A game for two people, or play online. Given a target number, say 23, and a range of numbers to choose from, say 1-4, players take it in turns to add to the running total to hit their target.

In this problem we are looking at sets of parallel sticks that cross each other. What is the least number of crossings you can make? And the greatest?

Substitution and Transposition all in one! How fiendish can these codes get?

Investigate the sum of the numbers on the top and bottom faces of a line of three dice. What do you notice?

Helen made the conjecture that "every multiple of six has more factors than the two numbers either side of it". Is this conjecture true?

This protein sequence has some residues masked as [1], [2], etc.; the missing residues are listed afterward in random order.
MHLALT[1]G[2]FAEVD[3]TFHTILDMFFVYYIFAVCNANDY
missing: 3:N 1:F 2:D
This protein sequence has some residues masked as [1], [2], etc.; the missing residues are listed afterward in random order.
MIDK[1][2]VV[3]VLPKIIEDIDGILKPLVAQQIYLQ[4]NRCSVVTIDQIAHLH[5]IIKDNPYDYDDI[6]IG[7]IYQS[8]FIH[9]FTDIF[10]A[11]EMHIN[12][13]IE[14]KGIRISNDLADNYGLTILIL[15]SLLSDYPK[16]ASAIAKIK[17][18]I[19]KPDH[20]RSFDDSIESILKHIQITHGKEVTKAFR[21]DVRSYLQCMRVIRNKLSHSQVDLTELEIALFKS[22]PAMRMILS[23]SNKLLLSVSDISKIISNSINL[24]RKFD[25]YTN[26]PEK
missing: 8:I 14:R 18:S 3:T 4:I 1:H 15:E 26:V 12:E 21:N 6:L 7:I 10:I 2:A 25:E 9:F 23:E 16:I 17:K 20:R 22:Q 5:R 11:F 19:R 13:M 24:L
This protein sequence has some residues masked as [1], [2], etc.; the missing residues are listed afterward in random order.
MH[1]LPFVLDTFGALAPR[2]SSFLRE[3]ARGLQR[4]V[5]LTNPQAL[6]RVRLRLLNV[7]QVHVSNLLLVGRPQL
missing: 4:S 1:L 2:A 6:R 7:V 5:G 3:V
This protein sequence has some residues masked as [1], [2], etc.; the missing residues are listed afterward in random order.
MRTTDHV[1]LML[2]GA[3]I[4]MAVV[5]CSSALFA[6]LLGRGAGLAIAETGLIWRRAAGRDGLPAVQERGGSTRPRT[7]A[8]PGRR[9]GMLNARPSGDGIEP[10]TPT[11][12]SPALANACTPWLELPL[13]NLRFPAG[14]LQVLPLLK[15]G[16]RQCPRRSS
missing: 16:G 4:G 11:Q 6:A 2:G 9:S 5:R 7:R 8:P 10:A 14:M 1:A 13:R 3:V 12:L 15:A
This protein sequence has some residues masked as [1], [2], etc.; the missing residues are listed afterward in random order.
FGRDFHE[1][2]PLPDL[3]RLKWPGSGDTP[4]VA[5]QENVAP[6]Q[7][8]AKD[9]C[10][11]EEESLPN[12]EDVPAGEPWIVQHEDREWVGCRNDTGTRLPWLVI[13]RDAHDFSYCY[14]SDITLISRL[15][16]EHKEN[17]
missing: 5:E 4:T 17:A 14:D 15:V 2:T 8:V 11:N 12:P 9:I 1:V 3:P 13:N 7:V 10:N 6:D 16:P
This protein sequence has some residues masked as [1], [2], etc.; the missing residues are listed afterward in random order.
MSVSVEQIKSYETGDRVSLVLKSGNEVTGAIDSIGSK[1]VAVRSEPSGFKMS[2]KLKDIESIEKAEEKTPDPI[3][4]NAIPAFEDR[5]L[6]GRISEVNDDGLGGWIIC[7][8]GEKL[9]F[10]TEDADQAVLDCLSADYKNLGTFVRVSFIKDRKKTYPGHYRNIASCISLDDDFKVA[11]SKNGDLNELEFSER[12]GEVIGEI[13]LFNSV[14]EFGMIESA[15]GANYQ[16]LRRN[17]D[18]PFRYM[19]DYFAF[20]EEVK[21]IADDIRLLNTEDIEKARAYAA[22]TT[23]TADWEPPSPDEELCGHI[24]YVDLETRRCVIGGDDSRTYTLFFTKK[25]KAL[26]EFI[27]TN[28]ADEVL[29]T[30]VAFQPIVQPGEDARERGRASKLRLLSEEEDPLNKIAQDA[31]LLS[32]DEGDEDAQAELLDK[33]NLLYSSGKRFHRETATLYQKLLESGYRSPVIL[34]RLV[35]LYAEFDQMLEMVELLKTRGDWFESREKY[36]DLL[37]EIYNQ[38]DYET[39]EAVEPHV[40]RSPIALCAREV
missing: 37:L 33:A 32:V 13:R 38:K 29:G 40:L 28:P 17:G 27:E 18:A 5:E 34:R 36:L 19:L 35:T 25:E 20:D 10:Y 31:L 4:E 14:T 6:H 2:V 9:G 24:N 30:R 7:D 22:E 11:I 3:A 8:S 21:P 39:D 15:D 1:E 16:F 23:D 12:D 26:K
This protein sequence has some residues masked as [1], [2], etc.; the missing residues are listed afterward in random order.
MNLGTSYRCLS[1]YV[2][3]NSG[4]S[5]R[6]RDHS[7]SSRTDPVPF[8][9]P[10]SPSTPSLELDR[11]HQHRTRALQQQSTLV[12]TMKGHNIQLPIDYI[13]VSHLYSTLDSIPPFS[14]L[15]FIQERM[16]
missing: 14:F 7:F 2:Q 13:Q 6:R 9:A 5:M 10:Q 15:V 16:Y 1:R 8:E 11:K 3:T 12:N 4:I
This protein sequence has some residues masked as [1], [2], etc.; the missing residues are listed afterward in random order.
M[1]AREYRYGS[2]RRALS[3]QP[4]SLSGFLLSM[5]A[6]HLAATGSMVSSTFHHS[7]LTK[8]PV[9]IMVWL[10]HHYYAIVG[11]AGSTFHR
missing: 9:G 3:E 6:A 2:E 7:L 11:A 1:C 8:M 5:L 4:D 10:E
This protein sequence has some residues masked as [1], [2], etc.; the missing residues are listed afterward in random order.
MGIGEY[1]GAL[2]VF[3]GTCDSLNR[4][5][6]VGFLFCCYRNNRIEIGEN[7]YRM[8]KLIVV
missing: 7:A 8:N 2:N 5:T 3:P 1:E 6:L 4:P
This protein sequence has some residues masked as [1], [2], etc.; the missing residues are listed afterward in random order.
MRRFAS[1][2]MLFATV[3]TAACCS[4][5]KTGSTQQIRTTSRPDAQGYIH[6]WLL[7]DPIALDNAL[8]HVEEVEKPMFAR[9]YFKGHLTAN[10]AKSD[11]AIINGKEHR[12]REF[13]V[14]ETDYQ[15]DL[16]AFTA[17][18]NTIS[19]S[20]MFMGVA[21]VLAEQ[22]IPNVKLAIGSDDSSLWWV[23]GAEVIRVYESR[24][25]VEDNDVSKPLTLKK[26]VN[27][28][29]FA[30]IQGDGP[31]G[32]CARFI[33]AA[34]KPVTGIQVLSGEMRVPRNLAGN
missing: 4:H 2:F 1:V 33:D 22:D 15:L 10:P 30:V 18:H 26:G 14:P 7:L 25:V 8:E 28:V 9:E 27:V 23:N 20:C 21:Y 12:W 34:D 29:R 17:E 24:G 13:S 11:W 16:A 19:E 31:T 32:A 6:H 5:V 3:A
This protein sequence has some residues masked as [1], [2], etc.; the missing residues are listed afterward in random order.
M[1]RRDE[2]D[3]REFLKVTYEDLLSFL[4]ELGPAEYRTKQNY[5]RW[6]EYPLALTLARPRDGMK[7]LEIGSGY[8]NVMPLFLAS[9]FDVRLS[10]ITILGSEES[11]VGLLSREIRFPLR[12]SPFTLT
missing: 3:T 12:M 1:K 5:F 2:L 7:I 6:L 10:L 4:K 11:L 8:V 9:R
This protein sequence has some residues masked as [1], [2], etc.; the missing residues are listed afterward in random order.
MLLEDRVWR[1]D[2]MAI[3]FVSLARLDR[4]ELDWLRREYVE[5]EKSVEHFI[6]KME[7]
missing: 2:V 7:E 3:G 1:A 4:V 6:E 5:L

The number 12 = 2^2 × 3 has 6 factors. What is the smallest natural number with exactly 36 factors?

How many integers between 1 and 1200 are NOT multiples of any of the numbers 2, 3 or 5?

Imagine a wheel with different markings painted on it at regular intervals. Can you predict the colour of the 18th mark? The 100th mark?

A game for 2 or more people. Starting with 100, subratct a number from 1 to 9 from the total. You score for making an odd number, a number ending in 0 or a multiple of 6.

Benâ€™s class were cutting up number tracks. First they cut them into twos and added up the numbers on each piece. What patterns could they see?

Four of these clues are needed to find the chosen number on this grid and four are true but do nothing to help in finding the number. Can you sort out the clues and find the number?